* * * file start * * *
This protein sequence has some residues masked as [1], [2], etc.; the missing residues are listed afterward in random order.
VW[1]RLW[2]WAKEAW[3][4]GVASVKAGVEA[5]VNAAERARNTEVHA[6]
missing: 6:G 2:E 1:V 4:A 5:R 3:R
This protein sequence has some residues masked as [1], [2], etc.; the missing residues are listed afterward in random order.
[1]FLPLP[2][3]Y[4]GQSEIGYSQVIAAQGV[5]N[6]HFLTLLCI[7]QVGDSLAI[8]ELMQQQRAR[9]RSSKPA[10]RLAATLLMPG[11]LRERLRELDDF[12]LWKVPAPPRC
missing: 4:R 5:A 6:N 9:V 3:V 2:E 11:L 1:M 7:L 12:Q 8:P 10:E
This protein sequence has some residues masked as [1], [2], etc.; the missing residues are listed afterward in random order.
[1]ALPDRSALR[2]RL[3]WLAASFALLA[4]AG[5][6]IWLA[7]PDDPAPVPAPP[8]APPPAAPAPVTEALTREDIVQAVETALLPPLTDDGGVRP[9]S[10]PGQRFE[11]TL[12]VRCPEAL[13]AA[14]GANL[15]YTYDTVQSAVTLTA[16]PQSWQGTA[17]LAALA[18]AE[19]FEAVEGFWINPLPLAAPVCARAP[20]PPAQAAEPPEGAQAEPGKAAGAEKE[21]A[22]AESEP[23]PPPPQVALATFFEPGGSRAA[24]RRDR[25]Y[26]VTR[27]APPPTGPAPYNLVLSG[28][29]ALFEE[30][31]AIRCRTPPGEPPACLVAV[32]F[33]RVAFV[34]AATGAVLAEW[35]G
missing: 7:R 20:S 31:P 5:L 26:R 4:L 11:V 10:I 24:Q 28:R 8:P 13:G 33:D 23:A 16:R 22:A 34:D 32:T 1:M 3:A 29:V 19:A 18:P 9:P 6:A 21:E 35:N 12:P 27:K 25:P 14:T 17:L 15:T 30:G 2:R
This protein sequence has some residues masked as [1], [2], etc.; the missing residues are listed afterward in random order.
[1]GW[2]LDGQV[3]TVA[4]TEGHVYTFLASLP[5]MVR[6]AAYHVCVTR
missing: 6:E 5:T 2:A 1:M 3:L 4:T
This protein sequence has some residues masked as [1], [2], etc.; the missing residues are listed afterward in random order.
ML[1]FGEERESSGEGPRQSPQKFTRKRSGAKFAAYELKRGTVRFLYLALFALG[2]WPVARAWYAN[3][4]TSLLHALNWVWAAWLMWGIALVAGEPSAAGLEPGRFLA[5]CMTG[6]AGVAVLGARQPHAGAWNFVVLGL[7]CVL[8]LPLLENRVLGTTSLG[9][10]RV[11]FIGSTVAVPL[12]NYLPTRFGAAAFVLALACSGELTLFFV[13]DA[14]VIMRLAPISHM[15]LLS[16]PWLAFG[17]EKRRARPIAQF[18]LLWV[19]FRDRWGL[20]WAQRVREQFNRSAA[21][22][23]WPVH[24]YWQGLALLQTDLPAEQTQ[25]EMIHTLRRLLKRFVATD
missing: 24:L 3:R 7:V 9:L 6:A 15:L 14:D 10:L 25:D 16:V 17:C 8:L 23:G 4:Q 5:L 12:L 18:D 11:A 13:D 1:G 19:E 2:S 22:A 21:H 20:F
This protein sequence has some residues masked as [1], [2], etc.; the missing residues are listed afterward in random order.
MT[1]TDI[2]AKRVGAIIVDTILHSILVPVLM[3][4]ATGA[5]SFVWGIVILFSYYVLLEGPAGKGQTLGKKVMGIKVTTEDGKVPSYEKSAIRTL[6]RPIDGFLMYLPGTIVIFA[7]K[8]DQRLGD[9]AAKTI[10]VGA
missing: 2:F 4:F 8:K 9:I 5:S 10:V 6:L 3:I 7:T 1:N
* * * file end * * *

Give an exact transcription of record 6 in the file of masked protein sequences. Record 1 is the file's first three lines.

This protein sequence has some residues masked as [1], [2], etc.; the missing residues are listed afterward in random order.
MT[1]TDI[2]AKRVGAIIVDTILHSILVPVLM[3][4]ATGA[5]SFVWGIVILFSYYVLLEGPAGKGQTLGKKVMGIKVTTEDGKVPSYEKSAIRTL[6]RPIDGFLMYLPGTIVIFA[7]K[8]DQRLGD[9]AAKTI[10]VGA
missing: 2:F 4:F 8:K 9:I 5:S 10:V 6:L 3:I 7:T 1:N